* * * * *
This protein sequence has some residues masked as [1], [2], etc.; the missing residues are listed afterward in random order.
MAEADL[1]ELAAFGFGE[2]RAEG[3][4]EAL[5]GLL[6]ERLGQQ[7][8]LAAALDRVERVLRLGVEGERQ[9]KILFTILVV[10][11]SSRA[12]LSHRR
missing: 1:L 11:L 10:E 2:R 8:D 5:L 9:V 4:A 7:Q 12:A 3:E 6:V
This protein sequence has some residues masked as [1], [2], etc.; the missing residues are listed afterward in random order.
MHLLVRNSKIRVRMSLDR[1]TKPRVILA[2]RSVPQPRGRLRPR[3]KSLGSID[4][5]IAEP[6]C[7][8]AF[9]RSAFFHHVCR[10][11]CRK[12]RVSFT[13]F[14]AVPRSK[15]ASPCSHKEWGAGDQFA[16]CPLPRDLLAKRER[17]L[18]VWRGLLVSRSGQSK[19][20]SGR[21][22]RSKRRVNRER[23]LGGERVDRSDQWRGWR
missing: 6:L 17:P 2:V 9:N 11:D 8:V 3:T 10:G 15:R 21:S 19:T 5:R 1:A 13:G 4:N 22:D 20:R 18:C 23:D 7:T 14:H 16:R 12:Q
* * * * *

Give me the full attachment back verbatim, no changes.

This protein sequence has some residues masked as [1], [2], etc.; the missing residues are listed afterward in random order.
MAEADL[1]ELAAFGFGE[2]RAEG[3][4]EAL[5]GLL[6]ERLGQQ[7][8]LAAALDRVERVLRLGVEGERQ[9]KILFTILVV[10][11]SSRA[12]LSHRR
missing: 1:L 11:L 10:E 2:R 8:D 5:L 9:V 4:A 7:Q 12:A 3:E 6:V
This protein sequence has some residues masked as [1], [2], etc.; the missing residues are listed afterward in random order.
MHLLVRNSKIRVRMSLDR[1]TKPRVILA[2]RSVPQPRGRLRPR[3]KSLGSID[4][5]IAEP[6]C[7][8]AF[9]RSAFFHHVCR[10][11]CRK[12]RVSFT[13]F[14]AVPRSK[15]ASPCSHKEWGAGDQFA[16]CPLPRDLLAKRER[17]L[18]VWRGLLVSRSGQSK[19][20]SGR[21][22]RSKRRVNRER[23]LGGERVDRSDQWRGWR
missing: 6:L 17:P 2:V 9:N 11:D 8:V 3:T 10:G 15:R 21:S 19:T 5:R 1:A 13:G 4:N 22:D 20:R 18:C 23:D 7:T 14:H 16:R 12:Q